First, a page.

I’d sleep soundly that night, confident we could take any challenge Tibet hurled at us.

 

Nothing better than waking to a white world on top of the Tibetan plateau miles and miles from civilization.

 

If only the road would remain this empty all day long. Alas, China’s burgeoning middle class has embraced the automobile and road tripping on the Tibet-Sichuan Highway is the thing to do.

 

 

Sichuan’s emerald green hills are more menacing than they appear.

 

In theory, the Sichuan-Tibet highway is entirely paved. In the real world, there are long stretches of rough road. The government is blasting tunnels in several sections which means the upper part of many “old” passes has been left to deteriorate. Once the tunnels open and traffic is diverted the old sections of highway up to the top of the passes ought to be nice–rough, of course, but probably almost traffic free.

 

These loaded cyclists are Ivo and Sabine, a Dutch-Swiss couple who have biked across Europe and Central Asia and are now taking on China.

 

Heading down the pass towards Xingduqiao.  In the near future, a new highway will divert traffic from this pretty spot and you an enjoy the views without impatient drivers honking and hollering.

 

Three days and several painful passes out of Litang we arived in the picturesque Tagong grasslands.We even enjoyed some flat cycling along a roaring river with fabulous views out over the rolling hills. The only thing that marred our time was sharing the road with the hordes of Chinese tourists out for a Sunday drive.
This shot is of the Buddhist temple where we were allowed to pitch our tent. Again, I was very surprised that we were granted permission by the monks. This is a 100% Tibetan area and the locals were taking full advantage of the onslaught of Han Chinese tourists. Women were hawking snacks (grilled meats and some tasty potatoes) roadside and families had turned their homes into temporary guesthouses to lodge the large numbers of holiday-makers.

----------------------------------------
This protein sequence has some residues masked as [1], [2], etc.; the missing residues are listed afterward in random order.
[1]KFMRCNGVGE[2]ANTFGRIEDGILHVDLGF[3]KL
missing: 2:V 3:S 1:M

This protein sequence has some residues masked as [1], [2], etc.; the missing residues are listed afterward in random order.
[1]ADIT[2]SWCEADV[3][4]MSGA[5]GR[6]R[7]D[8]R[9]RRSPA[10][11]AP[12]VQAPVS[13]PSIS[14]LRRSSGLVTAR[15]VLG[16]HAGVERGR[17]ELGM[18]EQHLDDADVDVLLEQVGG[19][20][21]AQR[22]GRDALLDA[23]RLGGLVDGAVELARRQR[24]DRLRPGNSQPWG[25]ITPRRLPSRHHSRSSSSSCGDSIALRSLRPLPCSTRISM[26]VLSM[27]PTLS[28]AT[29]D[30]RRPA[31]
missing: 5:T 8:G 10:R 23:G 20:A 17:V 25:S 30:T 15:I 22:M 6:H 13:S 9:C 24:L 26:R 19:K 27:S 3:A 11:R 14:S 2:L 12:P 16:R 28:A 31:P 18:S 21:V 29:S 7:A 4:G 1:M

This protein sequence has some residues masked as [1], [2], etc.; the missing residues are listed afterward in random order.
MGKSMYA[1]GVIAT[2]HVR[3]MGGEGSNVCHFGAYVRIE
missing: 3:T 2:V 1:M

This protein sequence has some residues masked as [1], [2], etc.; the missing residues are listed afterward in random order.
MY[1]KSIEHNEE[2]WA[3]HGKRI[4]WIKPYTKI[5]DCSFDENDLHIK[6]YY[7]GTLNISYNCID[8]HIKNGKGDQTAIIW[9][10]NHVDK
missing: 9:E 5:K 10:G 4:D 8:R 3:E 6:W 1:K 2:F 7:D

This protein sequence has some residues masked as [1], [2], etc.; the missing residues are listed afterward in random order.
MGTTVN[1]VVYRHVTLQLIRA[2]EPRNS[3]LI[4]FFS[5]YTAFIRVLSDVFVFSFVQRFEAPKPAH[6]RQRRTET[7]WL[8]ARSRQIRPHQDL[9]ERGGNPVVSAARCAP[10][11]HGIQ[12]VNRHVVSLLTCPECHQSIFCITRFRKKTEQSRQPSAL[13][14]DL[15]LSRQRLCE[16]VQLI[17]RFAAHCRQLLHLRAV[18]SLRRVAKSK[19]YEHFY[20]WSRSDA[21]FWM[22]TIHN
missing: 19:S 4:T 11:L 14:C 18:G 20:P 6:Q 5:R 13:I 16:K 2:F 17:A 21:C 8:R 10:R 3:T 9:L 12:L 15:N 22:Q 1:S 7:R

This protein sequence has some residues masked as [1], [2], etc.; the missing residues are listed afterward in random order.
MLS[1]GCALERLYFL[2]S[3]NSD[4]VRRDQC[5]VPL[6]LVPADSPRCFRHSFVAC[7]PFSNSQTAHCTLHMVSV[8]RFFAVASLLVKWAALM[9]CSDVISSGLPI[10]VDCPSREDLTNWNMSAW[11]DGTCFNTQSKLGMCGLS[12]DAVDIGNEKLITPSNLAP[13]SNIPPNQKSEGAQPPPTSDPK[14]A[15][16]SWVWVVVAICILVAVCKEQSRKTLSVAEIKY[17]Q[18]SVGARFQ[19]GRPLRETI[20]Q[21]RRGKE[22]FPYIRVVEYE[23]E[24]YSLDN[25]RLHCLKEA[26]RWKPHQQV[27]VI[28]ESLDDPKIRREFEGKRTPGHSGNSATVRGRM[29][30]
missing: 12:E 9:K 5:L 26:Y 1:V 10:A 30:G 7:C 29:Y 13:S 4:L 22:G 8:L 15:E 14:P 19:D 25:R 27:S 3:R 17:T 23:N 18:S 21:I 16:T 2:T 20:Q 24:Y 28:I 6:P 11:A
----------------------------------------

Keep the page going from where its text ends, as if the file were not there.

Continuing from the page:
This was our next big pass: Yala Snow Mountain. Somehow we didn’t realize we had a pass to climb and we hit the top of the mountain just as the layer last bit of sunlight was hitting the peak. Luckily there was some level ground on which we could pitch the tent. Locals all herd yaks and it was lovely to admire the enormous animals milling around our campsite. Less nice were their steaming piles of dung.

 

Sunrise from the top of Yala Snow Mountain Pass. We got a late start after spending time trying to dry out the tent. It was a bitterly cold descent. Cycling in the sun was fine but soon enough we found ourselves in a dark, narrow canyon and even 3 pairs of gloves couldn’t keep the cold out.

 

Bracing ourselves for the chilly descent down Yala Snow Mountain pass.

 

The road flattens and temperatures climb as we approach Xiao Jing.

 

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That’s not the end to our Tibet tales–one final installment will recount our ride up Balang Shan Pass.

If you want to plan your own trip to this part of Tibet, check out these helpful sites:

Mark Watson-Highluxphoto –inspiring photos, pass info and daily distances record

Beat Heim-Betgi–route profiles, distances and list of high passes (in German)

Comments are not working at the moment–hope to have the technical glitch figured out soon.

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Tibet for Foreigners: Part 3

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Tibet for Foreigners: Part 2

  Whoosh, whoosh, whoosh all  the way down the mountain for 15 odd kilometers.  Ok maybe it was more like...